Photo: GREG GRUNDY
The four-inch long nail is thought to be one of thousands used in crucifixions across the Roman empire.
Archaeologists believe it dates from either the first or second century AD.
The nail was found last summer in a decorated box in a fort on the tiny isle of Ilheu de Pontinha, just off the coast of Madeira.
Pontinha was thought to have been held by the Knights Templar, the religious order that was part of the Christian forces which occupied Jerusalem during the Crusades in the 12th century.
The knights were part of the plot of Dan Brown’s best-selling novel, The Da Vinci Code.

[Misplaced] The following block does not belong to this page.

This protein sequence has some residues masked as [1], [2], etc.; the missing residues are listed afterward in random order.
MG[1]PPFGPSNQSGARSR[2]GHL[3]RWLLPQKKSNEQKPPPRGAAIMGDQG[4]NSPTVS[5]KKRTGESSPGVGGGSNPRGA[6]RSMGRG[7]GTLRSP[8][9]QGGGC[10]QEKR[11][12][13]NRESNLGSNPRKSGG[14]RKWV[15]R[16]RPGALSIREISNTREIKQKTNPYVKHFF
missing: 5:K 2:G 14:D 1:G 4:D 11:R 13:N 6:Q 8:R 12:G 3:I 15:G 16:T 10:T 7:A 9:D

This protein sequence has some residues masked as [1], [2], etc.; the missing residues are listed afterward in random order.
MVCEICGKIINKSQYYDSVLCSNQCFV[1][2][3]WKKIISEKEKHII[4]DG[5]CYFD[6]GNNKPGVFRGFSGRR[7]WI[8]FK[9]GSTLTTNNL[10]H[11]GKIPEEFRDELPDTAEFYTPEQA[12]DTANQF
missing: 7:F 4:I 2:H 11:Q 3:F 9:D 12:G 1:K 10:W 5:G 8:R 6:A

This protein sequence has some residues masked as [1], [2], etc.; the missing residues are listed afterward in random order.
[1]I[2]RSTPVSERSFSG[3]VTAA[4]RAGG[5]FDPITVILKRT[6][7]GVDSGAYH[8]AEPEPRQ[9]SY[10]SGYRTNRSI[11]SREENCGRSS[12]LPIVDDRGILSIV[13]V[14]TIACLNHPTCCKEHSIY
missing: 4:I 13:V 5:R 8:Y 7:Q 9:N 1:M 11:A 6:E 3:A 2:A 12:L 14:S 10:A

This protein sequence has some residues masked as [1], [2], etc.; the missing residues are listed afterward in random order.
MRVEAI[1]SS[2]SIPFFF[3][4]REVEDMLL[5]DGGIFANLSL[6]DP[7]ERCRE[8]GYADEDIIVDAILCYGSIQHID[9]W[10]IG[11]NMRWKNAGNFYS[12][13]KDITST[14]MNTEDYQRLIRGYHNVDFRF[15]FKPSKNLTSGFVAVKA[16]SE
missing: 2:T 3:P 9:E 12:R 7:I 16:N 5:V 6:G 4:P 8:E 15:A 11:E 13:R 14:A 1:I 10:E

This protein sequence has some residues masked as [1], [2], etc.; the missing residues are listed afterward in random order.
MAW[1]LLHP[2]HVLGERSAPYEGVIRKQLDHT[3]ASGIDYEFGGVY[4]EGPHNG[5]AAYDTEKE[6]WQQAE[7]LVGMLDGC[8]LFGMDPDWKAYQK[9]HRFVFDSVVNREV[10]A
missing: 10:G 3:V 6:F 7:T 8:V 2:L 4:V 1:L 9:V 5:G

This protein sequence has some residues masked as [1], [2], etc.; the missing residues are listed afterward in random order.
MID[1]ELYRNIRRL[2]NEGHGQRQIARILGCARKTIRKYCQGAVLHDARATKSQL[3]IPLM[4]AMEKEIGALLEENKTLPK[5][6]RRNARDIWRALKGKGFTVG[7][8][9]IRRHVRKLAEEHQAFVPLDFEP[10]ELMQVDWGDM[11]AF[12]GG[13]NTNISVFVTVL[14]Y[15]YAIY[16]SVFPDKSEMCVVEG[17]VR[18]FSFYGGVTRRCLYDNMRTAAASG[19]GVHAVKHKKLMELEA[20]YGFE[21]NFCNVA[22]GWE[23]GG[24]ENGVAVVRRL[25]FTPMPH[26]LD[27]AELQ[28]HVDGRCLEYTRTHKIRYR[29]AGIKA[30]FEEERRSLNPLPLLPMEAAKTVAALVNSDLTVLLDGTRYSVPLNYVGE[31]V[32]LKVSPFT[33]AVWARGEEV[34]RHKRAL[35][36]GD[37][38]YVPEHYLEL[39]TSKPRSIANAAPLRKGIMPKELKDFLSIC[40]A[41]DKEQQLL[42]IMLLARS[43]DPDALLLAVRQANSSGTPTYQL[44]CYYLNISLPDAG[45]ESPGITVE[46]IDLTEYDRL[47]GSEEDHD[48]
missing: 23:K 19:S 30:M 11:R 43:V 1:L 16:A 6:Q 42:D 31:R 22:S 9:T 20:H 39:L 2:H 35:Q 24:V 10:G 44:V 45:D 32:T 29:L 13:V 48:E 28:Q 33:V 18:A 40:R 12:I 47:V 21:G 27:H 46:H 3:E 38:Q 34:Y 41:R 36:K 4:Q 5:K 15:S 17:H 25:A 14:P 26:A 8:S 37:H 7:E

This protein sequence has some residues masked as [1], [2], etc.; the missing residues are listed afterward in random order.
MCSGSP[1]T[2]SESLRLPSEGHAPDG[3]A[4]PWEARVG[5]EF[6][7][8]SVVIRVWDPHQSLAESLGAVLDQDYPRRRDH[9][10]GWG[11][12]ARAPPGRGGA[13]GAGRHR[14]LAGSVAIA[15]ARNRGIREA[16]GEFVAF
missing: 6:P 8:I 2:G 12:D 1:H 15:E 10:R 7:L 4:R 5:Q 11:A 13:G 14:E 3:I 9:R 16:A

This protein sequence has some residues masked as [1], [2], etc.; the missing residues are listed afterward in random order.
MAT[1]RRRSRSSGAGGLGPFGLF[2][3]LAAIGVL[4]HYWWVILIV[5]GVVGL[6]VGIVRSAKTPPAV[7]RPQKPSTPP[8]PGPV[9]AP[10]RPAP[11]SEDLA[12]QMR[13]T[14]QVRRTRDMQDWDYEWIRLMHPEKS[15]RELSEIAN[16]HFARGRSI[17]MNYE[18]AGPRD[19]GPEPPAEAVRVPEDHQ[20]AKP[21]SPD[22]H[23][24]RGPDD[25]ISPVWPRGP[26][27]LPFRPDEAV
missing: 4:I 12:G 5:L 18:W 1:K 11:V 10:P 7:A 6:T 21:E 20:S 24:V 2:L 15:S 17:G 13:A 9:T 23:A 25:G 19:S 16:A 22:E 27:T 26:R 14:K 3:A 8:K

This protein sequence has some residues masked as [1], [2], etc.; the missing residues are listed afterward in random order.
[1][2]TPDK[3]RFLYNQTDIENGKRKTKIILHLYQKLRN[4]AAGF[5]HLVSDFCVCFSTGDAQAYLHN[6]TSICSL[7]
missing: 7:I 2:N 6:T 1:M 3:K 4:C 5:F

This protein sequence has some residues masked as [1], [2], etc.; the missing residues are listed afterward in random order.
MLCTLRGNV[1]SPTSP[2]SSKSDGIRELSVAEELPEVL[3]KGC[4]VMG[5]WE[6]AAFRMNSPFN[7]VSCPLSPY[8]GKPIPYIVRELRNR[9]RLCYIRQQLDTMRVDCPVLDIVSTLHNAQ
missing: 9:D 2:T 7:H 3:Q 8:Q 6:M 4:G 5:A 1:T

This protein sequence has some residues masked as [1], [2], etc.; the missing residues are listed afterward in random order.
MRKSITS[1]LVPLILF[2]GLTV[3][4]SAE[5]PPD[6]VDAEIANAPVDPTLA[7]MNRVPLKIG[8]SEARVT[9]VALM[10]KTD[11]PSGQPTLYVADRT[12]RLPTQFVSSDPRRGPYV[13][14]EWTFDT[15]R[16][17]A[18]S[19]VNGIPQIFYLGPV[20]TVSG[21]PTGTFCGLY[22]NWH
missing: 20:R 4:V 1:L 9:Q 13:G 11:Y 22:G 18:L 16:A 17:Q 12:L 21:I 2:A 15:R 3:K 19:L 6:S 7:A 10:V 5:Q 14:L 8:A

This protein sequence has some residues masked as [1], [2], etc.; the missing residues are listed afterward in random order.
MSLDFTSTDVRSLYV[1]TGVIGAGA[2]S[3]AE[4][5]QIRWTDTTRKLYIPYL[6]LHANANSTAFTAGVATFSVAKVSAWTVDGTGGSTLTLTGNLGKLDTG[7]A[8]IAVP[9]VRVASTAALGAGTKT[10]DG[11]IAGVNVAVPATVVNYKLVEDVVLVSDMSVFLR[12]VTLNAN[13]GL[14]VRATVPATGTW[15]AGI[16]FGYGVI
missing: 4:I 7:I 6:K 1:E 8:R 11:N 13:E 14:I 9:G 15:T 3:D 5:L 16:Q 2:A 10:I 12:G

Bryn Walters, an archaeologist, said the iron nail’s remarkable condition suggested it had been handed with extreme care, as if it was a relic.
"It dates from the first to second centuries," he told the Daily Mirror.
While one would expect the surface to be "pitted and rough" he said on this nail the surface was smooth.
That suggested that many people had handled it over the centuries, with the acid on their hands giving it a "peculiar finish".
Christopher Macklin of the Knights Templar of Britannia said the discovery was "momentous".
He said the original Knights Templar may have thought it was one of the nails used in Christ’s crucifixion.
The nail was found together with three skeletons and three swords.
One of the swords had the Knight Templar’s cross inscribed on it.